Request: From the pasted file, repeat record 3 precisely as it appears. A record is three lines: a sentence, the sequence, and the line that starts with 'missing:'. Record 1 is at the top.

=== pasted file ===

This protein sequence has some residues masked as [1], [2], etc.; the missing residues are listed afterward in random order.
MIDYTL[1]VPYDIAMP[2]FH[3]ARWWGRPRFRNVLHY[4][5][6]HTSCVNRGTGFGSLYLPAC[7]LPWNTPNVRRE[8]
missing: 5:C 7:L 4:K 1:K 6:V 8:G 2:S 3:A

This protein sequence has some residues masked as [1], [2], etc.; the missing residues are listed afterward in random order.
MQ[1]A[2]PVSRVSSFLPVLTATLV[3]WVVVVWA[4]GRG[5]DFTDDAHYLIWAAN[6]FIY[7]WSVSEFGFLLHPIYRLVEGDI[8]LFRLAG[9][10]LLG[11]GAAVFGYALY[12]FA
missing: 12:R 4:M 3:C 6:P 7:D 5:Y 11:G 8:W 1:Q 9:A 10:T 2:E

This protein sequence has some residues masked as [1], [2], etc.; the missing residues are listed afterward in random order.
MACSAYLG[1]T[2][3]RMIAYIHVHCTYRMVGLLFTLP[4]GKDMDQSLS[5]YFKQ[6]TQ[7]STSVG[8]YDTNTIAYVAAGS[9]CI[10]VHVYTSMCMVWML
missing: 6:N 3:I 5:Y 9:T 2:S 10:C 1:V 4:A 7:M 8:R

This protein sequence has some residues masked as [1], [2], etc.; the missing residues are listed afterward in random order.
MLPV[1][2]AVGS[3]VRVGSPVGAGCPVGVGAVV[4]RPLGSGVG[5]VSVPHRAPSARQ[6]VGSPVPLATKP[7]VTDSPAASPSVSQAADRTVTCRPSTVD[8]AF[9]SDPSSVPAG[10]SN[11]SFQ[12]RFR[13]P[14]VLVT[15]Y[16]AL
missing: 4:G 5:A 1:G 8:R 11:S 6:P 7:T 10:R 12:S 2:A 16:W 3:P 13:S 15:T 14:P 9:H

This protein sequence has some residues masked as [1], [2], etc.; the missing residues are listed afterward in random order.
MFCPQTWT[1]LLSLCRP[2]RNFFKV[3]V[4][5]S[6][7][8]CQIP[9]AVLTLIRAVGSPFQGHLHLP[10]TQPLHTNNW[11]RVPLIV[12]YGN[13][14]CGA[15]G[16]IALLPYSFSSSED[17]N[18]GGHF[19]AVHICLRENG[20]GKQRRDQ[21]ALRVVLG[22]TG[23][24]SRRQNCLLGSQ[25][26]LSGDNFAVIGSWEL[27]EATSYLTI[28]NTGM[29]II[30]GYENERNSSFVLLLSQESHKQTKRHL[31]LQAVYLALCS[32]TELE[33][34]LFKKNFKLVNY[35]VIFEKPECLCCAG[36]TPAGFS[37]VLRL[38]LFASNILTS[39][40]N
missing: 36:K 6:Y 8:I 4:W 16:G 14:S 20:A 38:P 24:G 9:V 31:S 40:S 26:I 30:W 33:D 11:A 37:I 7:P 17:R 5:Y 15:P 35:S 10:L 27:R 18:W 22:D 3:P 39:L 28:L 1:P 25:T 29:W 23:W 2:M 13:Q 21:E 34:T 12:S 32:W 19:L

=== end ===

This protein sequence has some residues masked as [1], [2], etc.; the missing residues are listed afterward in random order.
MACSAYLG[1]T[2][3]RMIAYIHVHCTYRMVGLLFTLP[4]GKDMDQSLS[5]YFKQ[6]TQ[7]STSVG[8]YDTNTIAYVAAGS[9]CI[10]VHVYTSMCMVWML
missing: 6:N 3:I 5:Y 9:T 2:S 10:C 1:V 4:A 7:M 8:R